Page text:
County considers rules for mailboxes and paving on right-of-way

OKEECHOBEE — “The county recognizes private owners have historically placed objects in road right-of-ways for various reasons without a permit, including but not limited to trees, flower beds, swing sets, culvert headwalls, brick paver/decorative stamped concrete driveways, fences and mobile homes,” Okeechobee County Public Works Director Lee Evett told county commissioners at their Aug. 11 meeting.

On Thursday, commissioners considered an administrative regulation dealing with the issue of private property in the county right-of-way. Since it was considered in a workshop session, they did not vote on the issue on Thursday. It will be on the agenda for a vote at a future meeting.

Under the proposed regulation, items in the right-of-way now will not be affected unless the county has to remove something to do work in the right-of-way.

The regulation also restricts materials for new mailboxes to those allowed by the Florida Department of Transportation in the state right-of-way.

“Mail boxes have a unique place in our world,” Mr. Evett said. “They do not require a permit from the county. They also can be very dangerous if not constructed in proper fashion.”

He said the six feet minimum right-of-way adjacent to the county roads or residential street is considered the recovery zone for drivers, in case something in the road (such as an animal or a child) requires a driver to swerve off the paved road. Mailbox materials should be chosen to cause minimum damage to a vehicle should that happen.

This is a microwave mounted on a post that is not regulation for mailboxes.

This is a microwave mounted on a post that is not regulation for mailboxes.

Nationwide, approximately 100 people a year are killed in automotive accidents involving mailboxes, according to the U.S. Postal Service.

The proposed county regulation would adopt the same mailbox rules currently in place for state right-of-way. The county regulation would apply to new mail boxes.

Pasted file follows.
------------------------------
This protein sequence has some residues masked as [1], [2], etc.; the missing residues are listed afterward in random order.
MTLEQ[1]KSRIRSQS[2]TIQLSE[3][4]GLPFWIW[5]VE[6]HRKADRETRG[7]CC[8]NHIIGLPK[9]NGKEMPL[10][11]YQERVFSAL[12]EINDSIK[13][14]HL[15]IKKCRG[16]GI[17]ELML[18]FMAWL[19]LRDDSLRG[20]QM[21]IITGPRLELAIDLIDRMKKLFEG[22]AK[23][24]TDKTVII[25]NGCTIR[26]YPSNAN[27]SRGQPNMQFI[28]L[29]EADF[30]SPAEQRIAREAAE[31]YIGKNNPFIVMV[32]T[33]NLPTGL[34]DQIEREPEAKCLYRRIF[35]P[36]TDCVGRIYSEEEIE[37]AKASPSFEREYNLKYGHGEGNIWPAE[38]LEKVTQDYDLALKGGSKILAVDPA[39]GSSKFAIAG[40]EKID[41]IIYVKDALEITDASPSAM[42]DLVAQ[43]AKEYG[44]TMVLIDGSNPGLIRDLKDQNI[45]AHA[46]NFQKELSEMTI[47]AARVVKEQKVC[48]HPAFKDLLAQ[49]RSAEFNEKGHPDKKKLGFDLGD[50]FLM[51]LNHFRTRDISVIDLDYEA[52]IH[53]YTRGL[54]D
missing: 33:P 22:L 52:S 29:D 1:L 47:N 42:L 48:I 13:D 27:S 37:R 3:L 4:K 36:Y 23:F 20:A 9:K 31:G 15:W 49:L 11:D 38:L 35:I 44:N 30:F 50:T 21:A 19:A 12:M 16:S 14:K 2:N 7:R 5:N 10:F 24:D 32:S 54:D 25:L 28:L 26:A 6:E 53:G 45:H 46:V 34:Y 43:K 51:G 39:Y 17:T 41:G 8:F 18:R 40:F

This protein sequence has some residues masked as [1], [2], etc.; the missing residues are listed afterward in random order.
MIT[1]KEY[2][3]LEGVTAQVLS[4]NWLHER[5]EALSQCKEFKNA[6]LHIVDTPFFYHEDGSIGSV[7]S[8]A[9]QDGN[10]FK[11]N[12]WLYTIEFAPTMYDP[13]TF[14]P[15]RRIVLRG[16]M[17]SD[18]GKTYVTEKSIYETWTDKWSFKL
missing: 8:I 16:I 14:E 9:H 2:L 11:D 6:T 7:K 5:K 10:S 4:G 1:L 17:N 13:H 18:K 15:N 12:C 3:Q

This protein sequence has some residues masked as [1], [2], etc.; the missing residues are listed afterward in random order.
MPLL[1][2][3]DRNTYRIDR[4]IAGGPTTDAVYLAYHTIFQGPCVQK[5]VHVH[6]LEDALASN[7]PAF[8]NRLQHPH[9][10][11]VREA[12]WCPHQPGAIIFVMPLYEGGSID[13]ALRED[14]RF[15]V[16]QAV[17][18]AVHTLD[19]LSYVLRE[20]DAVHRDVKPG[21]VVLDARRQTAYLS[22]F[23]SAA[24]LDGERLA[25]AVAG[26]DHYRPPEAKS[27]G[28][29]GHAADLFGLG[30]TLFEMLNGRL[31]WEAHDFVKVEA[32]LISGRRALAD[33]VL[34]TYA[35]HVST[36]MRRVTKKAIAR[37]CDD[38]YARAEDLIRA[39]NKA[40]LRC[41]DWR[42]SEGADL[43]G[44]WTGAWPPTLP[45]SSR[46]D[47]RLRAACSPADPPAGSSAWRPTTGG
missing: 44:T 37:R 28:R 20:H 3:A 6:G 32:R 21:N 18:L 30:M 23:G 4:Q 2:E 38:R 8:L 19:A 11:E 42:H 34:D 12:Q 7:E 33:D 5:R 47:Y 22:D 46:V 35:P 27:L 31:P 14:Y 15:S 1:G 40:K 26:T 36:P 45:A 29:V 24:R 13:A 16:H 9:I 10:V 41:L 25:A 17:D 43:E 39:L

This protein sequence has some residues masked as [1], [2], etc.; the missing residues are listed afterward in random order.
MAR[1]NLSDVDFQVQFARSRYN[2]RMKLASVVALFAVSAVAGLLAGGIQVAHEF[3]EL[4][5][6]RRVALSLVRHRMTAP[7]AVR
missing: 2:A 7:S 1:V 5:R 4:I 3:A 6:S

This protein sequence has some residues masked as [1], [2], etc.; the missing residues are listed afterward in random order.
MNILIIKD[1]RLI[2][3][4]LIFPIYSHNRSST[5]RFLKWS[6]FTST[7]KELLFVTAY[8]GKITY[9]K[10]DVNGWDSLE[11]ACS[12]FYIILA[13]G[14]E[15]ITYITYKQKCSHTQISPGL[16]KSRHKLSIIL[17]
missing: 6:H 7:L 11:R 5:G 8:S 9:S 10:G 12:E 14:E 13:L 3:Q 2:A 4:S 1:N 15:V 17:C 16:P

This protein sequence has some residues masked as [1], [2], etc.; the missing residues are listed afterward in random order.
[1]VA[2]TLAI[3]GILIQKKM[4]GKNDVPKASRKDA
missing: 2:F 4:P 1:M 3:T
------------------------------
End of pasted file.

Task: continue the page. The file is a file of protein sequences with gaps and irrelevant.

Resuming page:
Mr. Evett said for the safety of drivers, certain materials such as brick, stone and concrete are not allowed.

In addition, mailboxes may be anchored by a 4-inch (maximum size) wooden post or a 2-inch (maximum size) steel pole, with the end of post buried no more than 24 inches in the ground.

He said the non-standard mailboxes can be expensive to replace.

mailbox

Mailbox in Okeechobee County

“Some of them are the size of small condominium,” he said.

The Post Office tells you where you will put your mailbox, said Mr. Evett.

“I don’t understand having a safe zone and then the Post Office tells you you have to put the mailbox there,” said Commissioner Bryant Culpepper.

Mr. Evett showed the commissioners photos of some examples of unusual mailboxes.

He said the popular manatee and dolphin mailboxes fall within those permitted if they are made from resin and anchored by a post that meets the state guidelines.dolphin mailbox

“The ones that are a problem are the concrete ones,” he said.

In some cases, the problem is not the mailbox, but the post used to anchor the mailbox.

He said there are three ways to enforce the regulation. First, he said, the county can send notices to all of the masonry contractors advising them of the restrictions on anything placed on the county right-of-way. Second, the building department can provide this information when anyone takes out a building permit. Third, whenever someone applies for a culvert permit, “we can tell residents at that time about mailbox rules.”